Maryland will be without star right-hander Mike Shawaryn this season, as the team’s all time leader in innings pitched (307.1), strikeouts (307) and wins (30) was drafted last June in the fifth round by the Boston Red Sox. But despite Shawaryn’s departure, the Maryland rotation that features junior right-handers Brian Shaffer and Taylor Bloom figures to be just as strong as it was a year ago. Beyond these two, several formidable underclassmen will be in the mix for the Sunday slot, as well as midweek appearances. But first, let’s take a look at the weekend starters.
Coming off a strong 2016 as Maryland’s primary Sunday starter, Brian Shaffer moves up to the number one slot on Friday nights this season. The promotion is well-deserved, as he finished in the top ten in the conference in innings pitched (103.2), ERA (2.60), opponents average (.209), and strikeouts (75), while leading the Terps in wins (8), WHIP (0.88) and innings pitched. The Terps were 10-5 in his starts, and he led the team to six wins in series-deciding rubber matches. Shaffer pitched three complete games last season, two of which were shutouts, including a two-hit, eight strikeout victory over Indiana in a Big Ten Tournament elimination game. He sports a low- to mid-90s fastball to go with a change-up and a slider, and relies on his pinpoint control (13 walks in 103.2 innings) for his success.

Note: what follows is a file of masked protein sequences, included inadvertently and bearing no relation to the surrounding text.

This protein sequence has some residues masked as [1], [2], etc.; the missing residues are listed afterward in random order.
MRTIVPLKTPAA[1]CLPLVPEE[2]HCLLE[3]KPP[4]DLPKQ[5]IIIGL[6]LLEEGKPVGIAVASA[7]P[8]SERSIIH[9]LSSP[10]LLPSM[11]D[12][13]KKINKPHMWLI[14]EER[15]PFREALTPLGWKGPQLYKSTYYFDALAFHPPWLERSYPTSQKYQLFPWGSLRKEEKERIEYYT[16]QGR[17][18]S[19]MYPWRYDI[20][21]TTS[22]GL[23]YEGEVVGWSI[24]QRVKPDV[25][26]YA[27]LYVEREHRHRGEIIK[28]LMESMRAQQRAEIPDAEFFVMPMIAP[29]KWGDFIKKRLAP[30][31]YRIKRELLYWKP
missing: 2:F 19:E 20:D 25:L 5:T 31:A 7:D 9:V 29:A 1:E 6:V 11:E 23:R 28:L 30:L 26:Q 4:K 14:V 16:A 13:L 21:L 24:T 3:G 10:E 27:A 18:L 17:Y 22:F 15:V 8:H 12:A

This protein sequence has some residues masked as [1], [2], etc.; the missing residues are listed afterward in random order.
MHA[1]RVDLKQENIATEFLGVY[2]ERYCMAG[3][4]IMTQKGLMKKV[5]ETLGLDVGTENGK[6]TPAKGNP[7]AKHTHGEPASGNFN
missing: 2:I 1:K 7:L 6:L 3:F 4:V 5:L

After excelling as the Terps’ Saturday starter a year ago, Taylor Bloom will return to that same role in 2017. He was just as dominant as Shaffer in 2016, leading Maryland with a 2.46 ERA and five complete games. With a fastball that tops out in the high-80s, Bloom uses his change-up to pitch to contact and keep hitters off balance. As with many contact pitchers, his control is his calling card, as he was the only pitcher in the nation to throw more than 100 innings while walking fewer than ten batters (9 walks in 102.1 innings). His 0.79 walks per nine innings ratio was second best in the nation, while his 6.67 strikeout to walk ratio ranked 15th. His finest appearance of the year came on April 8 against Ohio State. Filling in for Shawaryn in his first career Friday start, Bloom took a perfect game into the sixth inning before finishing with a 90-pitch complete-game shutout.